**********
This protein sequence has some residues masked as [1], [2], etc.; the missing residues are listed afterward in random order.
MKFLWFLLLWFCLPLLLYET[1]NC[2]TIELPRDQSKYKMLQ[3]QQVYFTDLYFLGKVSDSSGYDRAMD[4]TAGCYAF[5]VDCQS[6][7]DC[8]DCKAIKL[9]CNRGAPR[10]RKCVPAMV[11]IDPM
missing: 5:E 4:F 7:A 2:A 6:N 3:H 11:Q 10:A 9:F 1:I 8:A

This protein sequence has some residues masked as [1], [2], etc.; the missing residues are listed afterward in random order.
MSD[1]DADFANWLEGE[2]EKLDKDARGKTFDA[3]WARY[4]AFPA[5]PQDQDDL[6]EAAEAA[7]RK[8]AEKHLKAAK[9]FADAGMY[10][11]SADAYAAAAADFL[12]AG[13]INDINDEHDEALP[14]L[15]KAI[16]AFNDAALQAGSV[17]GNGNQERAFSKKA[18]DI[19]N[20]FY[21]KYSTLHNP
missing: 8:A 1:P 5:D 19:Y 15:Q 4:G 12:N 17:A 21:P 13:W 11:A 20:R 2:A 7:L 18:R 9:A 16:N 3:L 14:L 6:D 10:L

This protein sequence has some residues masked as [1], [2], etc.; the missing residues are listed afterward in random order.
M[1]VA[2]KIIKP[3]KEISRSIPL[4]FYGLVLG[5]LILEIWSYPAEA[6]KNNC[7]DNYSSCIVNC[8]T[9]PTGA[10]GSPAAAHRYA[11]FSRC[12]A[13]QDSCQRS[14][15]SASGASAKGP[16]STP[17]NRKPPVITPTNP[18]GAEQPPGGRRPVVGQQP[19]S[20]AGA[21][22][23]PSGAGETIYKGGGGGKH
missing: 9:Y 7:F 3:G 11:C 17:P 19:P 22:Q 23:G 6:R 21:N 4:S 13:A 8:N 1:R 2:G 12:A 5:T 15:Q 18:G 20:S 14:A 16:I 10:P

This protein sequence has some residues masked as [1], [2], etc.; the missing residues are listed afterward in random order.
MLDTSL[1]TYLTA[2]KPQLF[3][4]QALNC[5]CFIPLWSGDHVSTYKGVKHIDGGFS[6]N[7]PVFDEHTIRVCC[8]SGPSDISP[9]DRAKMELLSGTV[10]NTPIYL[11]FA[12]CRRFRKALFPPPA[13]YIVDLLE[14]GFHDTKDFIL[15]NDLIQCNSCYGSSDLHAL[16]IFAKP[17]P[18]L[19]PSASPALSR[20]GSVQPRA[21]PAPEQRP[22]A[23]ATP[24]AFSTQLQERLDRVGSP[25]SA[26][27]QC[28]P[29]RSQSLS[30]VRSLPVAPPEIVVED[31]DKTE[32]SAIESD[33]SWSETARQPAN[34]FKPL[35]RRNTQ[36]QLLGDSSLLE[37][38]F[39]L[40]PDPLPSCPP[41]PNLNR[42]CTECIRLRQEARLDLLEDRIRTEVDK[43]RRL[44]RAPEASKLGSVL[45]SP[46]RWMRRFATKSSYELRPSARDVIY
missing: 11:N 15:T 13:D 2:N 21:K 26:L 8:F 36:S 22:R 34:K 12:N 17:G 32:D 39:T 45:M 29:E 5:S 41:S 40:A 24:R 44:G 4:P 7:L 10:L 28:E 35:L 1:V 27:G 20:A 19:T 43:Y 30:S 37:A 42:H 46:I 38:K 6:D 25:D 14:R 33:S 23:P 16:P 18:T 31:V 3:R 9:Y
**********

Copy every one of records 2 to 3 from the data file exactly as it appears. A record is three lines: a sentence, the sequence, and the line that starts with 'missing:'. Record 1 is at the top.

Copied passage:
This protein sequence has some residues masked as [1], [2], etc.; the missing residues are listed afterward in random order.
MSD[1]DADFANWLEGE[2]EKLDKDARGKTFDA[3]WARY[4]AFPA[5]PQDQDDL[6]EAAEAA[7]RK[8]AEKHLKAAK[9]FADAGMY[10][11]SADAYAAAAADFL[12]AG[13]INDINDEHDEALP[14]L[15]KAI[16]AFNDAALQAGSV[17]GNGNQERAFSKKA[18]DI[19]N[20]FY[21]KYSTLHNP
missing: 8:A 1:P 5:D 19:Y 15:Q 4:G 12:N 17:A 21:P 13:W 11:A 20:R 2:A 7:L 18:R 9:A 16:N 3:L 14:L 6:D 10:L

This protein sequence has some residues masked as [1], [2], etc.; the missing residues are listed afterward in random order.
M[1]VA[2]KIIKP[3]KEISRSIPL[4]FYGLVLG[5]LILEIWSYPAEA[6]KNNC[7]DNYSSCIVNC[8]T[9]PTGA[10]GSPAAAHRYA[11]FSRC[12]A[13]QDSCQRS[14][15]SASGASAKGP[16]STP[17]NRKPPVITPTNP[18]GAEQPPGGRRPVVGQQP[19]S[20]AGA[21][22][23]PSGAGETIYKGGGGGKH
missing: 9:Y 7:F 3:G 11:C 17:P 19:P 22:Q 23:G 6:R 21:N 4:S 13:A 8:N 1:R 2:G 12:A 5:T 15:Q 18:G 20:S 14:A 16:I 10:P